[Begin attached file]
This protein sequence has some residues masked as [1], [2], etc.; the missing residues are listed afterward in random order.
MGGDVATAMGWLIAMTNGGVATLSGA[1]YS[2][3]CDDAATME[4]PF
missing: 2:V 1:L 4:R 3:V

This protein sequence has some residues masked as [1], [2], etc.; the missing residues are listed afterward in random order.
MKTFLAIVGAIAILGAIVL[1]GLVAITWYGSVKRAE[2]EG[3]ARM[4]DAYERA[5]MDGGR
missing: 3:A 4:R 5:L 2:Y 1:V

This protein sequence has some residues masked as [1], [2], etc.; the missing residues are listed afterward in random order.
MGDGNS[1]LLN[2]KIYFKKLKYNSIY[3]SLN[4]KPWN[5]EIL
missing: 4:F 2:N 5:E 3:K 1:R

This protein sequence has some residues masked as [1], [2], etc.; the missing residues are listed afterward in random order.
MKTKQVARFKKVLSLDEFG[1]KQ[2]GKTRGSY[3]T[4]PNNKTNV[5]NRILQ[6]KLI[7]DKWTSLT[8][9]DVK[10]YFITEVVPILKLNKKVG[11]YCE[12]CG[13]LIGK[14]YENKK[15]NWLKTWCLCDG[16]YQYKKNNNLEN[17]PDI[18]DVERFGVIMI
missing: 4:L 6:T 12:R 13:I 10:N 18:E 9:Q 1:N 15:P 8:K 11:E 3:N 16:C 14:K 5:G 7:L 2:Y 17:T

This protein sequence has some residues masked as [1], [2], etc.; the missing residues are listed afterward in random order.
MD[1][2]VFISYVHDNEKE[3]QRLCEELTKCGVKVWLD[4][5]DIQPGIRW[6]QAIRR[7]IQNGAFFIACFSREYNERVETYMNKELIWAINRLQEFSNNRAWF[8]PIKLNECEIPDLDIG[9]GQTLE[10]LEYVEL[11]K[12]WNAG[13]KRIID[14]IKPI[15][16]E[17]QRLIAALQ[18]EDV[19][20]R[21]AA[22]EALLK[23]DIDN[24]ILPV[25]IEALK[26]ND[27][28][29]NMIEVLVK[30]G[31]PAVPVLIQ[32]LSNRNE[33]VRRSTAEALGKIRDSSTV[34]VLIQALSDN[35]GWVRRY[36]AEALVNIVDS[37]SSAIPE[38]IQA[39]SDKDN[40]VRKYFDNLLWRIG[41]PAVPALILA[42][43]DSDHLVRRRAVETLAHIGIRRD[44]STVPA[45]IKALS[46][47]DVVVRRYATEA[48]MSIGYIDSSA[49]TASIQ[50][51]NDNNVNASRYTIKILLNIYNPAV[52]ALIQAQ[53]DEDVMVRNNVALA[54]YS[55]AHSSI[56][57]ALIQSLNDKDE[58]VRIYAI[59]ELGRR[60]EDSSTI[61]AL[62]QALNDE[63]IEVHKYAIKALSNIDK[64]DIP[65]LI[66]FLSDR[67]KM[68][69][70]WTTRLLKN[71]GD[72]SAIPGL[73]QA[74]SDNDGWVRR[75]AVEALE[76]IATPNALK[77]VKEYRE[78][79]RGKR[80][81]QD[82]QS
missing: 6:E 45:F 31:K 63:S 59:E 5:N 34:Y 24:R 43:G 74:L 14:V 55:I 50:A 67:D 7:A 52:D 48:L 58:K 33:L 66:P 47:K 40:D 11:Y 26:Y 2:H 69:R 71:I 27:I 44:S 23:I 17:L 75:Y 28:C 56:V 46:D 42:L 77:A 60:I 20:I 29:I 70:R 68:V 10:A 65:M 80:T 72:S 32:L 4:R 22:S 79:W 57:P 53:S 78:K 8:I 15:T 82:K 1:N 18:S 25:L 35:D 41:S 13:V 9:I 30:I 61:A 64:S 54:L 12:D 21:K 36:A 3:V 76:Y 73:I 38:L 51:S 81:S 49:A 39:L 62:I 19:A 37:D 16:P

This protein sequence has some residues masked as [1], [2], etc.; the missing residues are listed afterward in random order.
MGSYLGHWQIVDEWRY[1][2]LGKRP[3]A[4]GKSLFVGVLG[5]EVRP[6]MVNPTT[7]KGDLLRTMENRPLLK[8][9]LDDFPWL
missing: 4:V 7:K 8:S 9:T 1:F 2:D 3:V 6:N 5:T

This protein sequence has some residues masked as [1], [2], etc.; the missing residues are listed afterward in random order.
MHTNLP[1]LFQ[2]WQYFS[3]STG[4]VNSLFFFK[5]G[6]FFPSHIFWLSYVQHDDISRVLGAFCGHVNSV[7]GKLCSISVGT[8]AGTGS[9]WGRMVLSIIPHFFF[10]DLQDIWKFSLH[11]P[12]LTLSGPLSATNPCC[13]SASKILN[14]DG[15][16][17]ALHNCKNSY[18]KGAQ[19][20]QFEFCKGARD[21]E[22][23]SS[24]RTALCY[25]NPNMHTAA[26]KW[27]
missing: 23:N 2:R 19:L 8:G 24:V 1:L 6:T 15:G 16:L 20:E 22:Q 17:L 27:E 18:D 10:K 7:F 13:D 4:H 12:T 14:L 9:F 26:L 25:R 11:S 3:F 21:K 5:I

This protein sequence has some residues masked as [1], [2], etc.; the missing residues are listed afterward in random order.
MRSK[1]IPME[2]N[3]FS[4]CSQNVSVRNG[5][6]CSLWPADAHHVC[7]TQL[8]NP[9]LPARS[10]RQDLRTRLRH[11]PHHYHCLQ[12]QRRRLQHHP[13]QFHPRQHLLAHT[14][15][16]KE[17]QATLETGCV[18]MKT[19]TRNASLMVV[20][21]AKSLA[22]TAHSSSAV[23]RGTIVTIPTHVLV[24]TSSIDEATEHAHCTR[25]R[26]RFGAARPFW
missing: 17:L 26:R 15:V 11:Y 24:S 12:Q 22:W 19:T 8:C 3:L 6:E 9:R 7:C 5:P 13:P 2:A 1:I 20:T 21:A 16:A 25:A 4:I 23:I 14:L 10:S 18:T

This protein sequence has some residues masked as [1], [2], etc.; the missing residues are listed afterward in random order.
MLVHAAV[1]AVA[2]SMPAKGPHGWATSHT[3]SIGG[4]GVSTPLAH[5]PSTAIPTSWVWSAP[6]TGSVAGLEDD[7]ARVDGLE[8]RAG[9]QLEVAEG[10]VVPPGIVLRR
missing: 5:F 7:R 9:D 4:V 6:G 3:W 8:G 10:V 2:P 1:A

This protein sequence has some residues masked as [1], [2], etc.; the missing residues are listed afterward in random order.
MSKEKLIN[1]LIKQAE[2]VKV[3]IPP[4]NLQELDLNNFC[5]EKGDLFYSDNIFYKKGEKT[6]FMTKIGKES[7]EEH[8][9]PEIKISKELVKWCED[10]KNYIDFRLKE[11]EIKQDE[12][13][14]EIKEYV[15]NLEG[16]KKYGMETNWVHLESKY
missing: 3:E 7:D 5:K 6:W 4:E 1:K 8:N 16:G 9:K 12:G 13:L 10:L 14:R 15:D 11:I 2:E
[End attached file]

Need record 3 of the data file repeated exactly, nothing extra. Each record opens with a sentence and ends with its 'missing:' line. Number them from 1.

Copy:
This protein sequence has some residues masked as [1], [2], etc.; the missing residues are listed afterward in random order.
MGDGNS[1]LLN[2]KIYFKKLKYNSIY[3]SLN[4]KPWN[5]EIL
missing: 4:F 2:N 5:E 3:K 1:R